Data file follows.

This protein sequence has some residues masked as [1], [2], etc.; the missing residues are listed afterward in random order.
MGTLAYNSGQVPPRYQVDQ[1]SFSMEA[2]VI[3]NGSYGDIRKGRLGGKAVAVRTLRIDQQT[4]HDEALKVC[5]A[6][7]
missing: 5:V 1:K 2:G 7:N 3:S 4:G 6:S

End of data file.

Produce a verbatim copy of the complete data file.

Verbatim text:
This protein sequence has some residues masked as [1], [2], etc.; the missing residues are listed afterward in random order.
MGTLAYNSGQVPPRYQVDQ[1]SFSMEA[2]VI[3]NGSYGDIRKGRLGGKAVAVRTLRIDQQT[4]HDEALKVC[5]A[6][7]
missing: 5:V 1:K 2:G 7:N 3:S 4:G 6:S